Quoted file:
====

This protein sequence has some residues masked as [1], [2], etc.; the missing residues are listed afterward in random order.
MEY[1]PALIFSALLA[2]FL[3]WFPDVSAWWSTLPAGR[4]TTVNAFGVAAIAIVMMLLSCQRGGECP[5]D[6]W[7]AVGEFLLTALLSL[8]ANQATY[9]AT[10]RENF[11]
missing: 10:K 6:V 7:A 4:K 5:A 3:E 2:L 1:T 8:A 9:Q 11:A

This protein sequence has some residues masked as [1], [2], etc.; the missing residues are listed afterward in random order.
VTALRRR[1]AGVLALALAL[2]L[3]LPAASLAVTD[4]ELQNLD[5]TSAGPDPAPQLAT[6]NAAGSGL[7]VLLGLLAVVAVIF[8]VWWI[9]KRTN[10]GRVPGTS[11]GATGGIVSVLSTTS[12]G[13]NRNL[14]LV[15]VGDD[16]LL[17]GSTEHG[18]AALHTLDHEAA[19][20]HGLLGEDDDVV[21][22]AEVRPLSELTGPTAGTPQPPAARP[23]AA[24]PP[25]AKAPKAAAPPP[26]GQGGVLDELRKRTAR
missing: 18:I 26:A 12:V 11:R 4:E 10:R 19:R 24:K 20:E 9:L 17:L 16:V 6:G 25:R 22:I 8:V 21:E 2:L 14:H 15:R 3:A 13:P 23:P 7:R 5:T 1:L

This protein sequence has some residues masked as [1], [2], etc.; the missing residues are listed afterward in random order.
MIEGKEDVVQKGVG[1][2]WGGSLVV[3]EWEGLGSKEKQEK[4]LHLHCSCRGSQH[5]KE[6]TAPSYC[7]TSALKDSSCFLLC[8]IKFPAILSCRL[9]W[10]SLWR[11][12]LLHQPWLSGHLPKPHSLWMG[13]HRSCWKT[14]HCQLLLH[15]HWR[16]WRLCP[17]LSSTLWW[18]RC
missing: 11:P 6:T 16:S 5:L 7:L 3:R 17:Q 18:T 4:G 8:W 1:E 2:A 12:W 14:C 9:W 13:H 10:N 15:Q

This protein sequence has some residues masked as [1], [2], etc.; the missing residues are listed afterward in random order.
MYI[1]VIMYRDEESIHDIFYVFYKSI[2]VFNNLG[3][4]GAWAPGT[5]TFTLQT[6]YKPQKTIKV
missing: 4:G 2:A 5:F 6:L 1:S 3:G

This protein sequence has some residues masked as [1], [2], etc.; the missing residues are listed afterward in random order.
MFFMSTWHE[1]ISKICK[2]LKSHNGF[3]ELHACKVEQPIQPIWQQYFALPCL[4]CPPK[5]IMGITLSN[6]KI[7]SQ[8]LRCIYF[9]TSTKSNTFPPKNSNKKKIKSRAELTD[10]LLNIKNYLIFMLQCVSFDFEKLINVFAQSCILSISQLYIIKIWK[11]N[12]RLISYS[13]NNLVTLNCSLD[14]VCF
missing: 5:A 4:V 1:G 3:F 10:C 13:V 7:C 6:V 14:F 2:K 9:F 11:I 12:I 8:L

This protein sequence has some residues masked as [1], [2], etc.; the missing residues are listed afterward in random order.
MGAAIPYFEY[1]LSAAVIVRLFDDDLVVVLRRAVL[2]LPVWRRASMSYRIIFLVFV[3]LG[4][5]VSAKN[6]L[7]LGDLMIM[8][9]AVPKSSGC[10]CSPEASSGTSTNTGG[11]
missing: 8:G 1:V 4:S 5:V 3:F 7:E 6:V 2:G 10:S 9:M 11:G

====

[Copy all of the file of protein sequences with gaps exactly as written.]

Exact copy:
This protein sequence has some residues masked as [1], [2], etc.; the missing residues are listed afterward in random order.
MEY[1]PALIFSALLA[2]FL[3]WFPDVSAWWSTLPAGR[4]TTVNAFGVAAIAIVMMLLSCQRGGECP[5]D[6]W[7]AVGEFLLTALLSL[8]ANQATY[9]AT[10]RENF[11]
missing: 10:K 6:V 7:A 4:K 5:A 3:E 2:L 1:T 8:A 9:Q 11:A

This protein sequence has some residues masked as [1], [2], etc.; the missing residues are listed afterward in random order.
VTALRRR[1]AGVLALALAL[2]L[3]LPAASLAVTD[4]ELQNLD[5]TSAGPDPAPQLAT[6]NAAGSGL[7]VLLGLLAVVAVIF[8]VWWI[9]KRTN[10]GRVPGTS[11]GATGGIVSVLSTTS[12]G[13]NRNL[14]LV[15]VGDD[16]LL[17]GSTEHG[18]AALHTLDHEAA[19][20]HGLLGEDDDVV[21][22]AEVRPLSELTGPTAGTPQPPAARP[23]AA[24]PP[25]AKAPKAAAPPP[26]GQGGVLDELRKRTAR
missing: 18:I 26:A 12:V 11:R 4:E 10:R 19:R 24:K 20:E 9:L 17:L 16:V 6:G 25:R 22:I 8:V 21:E 2:L 14:H 15:R 3:A 13:P 23:P 7:R 5:T 1:L

This protein sequence has some residues masked as [1], [2], etc.; the missing residues are listed afterward in random order.
MIEGKEDVVQKGVG[1][2]WGGSLVV[3]EWEGLGSKEKQEK[4]LHLHCSCRGSQH[5]KE[6]TAPSYC[7]TSALKDSSCFLLC[8]IKFPAILSCRL[9]W[10]SLWR[11][12]LLHQPWLSGHLPKPHSLWMG[13]HRSCWKT[14]HCQLLLH[15]HWR[16]WRLCP[17]LSSTLWW[18]RC
missing: 11:P 6:T 16:S 5:L 7:L 3:R 17:Q 18:T 4:G 8:W 1:E 2:A 12:W 14:C 9:W 13:H 10:N 15:Q

This protein sequence has some residues masked as [1], [2], etc.; the missing residues are listed afterward in random order.
MYI[1]VIMYRDEESIHDIFYVFYKSI[2]VFNNLG[3][4]GAWAPGT[5]TFTLQT[6]YKPQKTIKV
missing: 4:G 2:A 5:F 6:L 1:S 3:G

This protein sequence has some residues masked as [1], [2], etc.; the missing residues are listed afterward in random order.
MFFMSTWHE[1]ISKICK[2]LKSHNGF[3]ELHACKVEQPIQPIWQQYFALPCL[4]CPPK[5]IMGITLSN[6]KI[7]SQ[8]LRCIYF[9]TSTKSNTFPPKNSNKKKIKSRAELTD[10]LLNIKNYLIFMLQCVSFDFEKLINVFAQSCILSISQLYIIKIWK[11]N[12]RLISYS[13]NNLVTLNCSLD[14]VCF
missing: 5:A 4:V 1:G 3:F 10:C 13:V 7:C 6:V 14:F 2:K 9:F 11:I 12:I 8:L

This protein sequence has some residues masked as [1], [2], etc.; the missing residues are listed afterward in random order.
MGAAIPYFEY[1]LSAAVIVRLFDDDLVVVLRRAVL[2]LPVWRRASMSYRIIFLVFV[3]LG[4][5]VSAKN[6]L[7]LGDLMIM[8][9]AVPKSSGC[10]CSPEASSGTSTNTGG[11]
missing: 8:G 1:V 4:S 5:V 3:F 7:E 6:V 2:G 10:S 9:M 11:G